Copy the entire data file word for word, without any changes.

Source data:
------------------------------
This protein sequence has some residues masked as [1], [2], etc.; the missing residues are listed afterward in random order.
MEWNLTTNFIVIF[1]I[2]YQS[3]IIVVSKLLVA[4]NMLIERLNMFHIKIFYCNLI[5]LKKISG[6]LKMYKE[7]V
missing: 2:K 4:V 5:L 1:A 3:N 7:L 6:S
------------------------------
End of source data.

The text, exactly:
This protein sequence has some residues masked as [1], [2], etc.; the missing residues are listed afterward in random order.
MEWNLTTNFIVIF[1]I[2]YQS[3]IIVVSKLLVA[4]NMLIERLNMFHIKIFYCNLI[5]LKKISG[6]LKMYKE[7]V
missing: 2:K 4:V 5:L 1:A 3:N 7:L 6:S